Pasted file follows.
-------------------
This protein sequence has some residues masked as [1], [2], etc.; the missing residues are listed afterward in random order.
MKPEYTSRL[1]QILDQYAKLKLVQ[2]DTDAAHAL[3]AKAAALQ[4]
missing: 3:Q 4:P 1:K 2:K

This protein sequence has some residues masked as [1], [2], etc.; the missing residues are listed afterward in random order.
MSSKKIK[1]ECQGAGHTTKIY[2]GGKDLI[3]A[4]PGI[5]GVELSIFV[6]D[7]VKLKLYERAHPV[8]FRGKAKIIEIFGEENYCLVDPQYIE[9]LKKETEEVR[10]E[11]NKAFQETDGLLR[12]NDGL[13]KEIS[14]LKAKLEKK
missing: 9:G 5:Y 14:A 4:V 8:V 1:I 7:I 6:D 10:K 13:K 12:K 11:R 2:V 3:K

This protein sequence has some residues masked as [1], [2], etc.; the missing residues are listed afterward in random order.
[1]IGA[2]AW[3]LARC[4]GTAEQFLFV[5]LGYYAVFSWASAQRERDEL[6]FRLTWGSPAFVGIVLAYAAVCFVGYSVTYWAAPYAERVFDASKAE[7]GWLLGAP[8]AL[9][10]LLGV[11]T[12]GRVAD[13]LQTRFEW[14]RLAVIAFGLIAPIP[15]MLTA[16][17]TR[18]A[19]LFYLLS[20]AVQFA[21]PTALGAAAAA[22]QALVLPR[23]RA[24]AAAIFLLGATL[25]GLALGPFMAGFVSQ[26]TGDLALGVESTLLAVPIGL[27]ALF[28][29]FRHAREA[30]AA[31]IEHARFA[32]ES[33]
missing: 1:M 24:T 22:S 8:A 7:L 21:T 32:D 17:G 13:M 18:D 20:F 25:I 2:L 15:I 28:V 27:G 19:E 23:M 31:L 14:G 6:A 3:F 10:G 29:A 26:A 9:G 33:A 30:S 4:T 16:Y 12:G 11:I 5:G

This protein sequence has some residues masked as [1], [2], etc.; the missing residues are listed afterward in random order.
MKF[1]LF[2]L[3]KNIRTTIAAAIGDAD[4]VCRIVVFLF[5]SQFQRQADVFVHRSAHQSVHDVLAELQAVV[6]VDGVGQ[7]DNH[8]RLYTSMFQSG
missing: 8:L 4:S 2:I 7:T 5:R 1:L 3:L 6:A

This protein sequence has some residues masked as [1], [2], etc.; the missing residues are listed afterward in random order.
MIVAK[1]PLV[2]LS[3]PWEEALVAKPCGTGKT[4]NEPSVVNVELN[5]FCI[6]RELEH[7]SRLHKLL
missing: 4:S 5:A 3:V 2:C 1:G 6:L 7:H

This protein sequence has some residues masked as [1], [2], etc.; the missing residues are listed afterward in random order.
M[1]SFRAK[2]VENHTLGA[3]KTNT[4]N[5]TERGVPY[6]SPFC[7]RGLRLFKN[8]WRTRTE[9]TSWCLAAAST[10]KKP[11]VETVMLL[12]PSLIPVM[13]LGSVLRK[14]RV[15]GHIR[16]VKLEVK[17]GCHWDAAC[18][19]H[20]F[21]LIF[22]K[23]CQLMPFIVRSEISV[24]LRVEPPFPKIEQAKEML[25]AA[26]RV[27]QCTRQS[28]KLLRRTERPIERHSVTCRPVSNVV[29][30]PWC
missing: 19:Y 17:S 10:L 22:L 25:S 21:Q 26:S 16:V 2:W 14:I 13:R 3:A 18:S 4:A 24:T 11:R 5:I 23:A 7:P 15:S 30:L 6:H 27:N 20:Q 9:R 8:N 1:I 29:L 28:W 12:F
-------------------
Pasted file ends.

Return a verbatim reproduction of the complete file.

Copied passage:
This protein sequence has some residues masked as [1], [2], etc.; the missing residues are listed afterward in random order.
MKPEYTSRL[1]QILDQYAKLKLVQ[2]DTDAAHAL[3]AKAAALQ[4]
missing: 3:Q 4:P 1:K 2:K

This protein sequence has some residues masked as [1], [2], etc.; the missing residues are listed afterward in random order.
MSSKKIK[1]ECQGAGHTTKIY[2]GGKDLI[3]A[4]PGI[5]GVELSIFV[6]D[7]VKLKLYERAHPV[8]FRGKAKIIEIFGEENYCLVDPQYIE[9]LKKETEEVR[10]E[11]NKAFQETDGLLR[12]NDGL[13]KEIS[14]LKAKLEKK
missing: 9:G 5:Y 14:A 4:V 8:V 1:I 7:I 6:D 10:K 13:K 12:K 11:R 2:V 3:K

This protein sequence has some residues masked as [1], [2], etc.; the missing residues are listed afterward in random order.
[1]IGA[2]AW[3]LARC[4]GTAEQFLFV[5]LGYYAVFSWASAQRERDEL[6]FRLTWGSPAFVGIVLAYAAVCFVGYSVTYWAAPYAERVFDASKAE[7]GWLLGAP[8]AL[9][10]LLGV[11]T[12]GRVAD[13]LQTRFEW[14]RLAVIAFGLIAPIP[15]MLTA[16][17]TR[18]A[19]LFYLLS[20]AVQFA[21]PTALGAAAAA[22]QALVLPR[23]RA[24]AAAIFLLGATL[25]GLALGPFMAGFVSQ[26]TGDLALGVESTLLAVPIGL[27]ALF[28][29]FRHAREA[30]AA[31]IEHARFA[32]ES[33]
missing: 1:M 24:T 22:S 8:A 7:L 21:T 32:D 17:G 13:M 18:D 20:F 25:I 2:L 15:I 28:V 27:G 19:E 23:M 31:L 14:G 6:A 3:F 10:G 29:A 26:A 9:G 33:A 30:S 4:T 16:Y 12:G 11:I 5:G

This protein sequence has some residues masked as [1], [2], etc.; the missing residues are listed afterward in random order.
MKF[1]LF[2]L[3]KNIRTTIAAAIGDAD[4]VCRIVVFLF[5]SQFQRQADVFVHRSAHQSVHDVLAELQAVV[6]VDGVGQ[7]DNH[8]RLYTSMFQSG
missing: 8:L 4:S 2:I 7:T 5:R 1:L 3:L 6:A

This protein sequence has some residues masked as [1], [2], etc.; the missing residues are listed afterward in random order.
MIVAK[1]PLV[2]LS[3]PWEEALVAKPCGTGKT[4]NEPSVVNVELN[5]FCI[6]RELEH[7]SRLHKLL
missing: 4:S 5:A 3:V 2:C 1:G 6:L 7:H

This protein sequence has some residues masked as [1], [2], etc.; the missing residues are listed afterward in random order.
M[1]SFRAK[2]VENHTLGA[3]KTNT[4]N[5]TERGVPY[6]SPFC[7]RGLRLFKN[8]WRTRTE[9]TSWCLAAAST[10]KKP[11]VETVMLL[12]PSLIPVM[13]LGSVLRK[14]RV[15]GHIR[16]VKLEVK[17]GCHWDAAC[18][19]H[20]F[21]LIF[22]K[23]CQLMPFIVRSEISV[24]LRVEPPFPKIEQAKEML[25]AA[26]RV[27]QCTRQS[28]KLLRRTERPIERHSVTCRPVSNVV[29][30]PWC
missing: 19:Y 17:S 10:L 22:L 25:S 21:Q 26:S 16:V 2:W 14:I 13:R 3:A 18:S 4:A 24:T 11:R 5:I 23:A 7:P 15:S 30:L 6:H 27:N 20:Q 9:R 8:N 1:I 29:L 28:W 12:F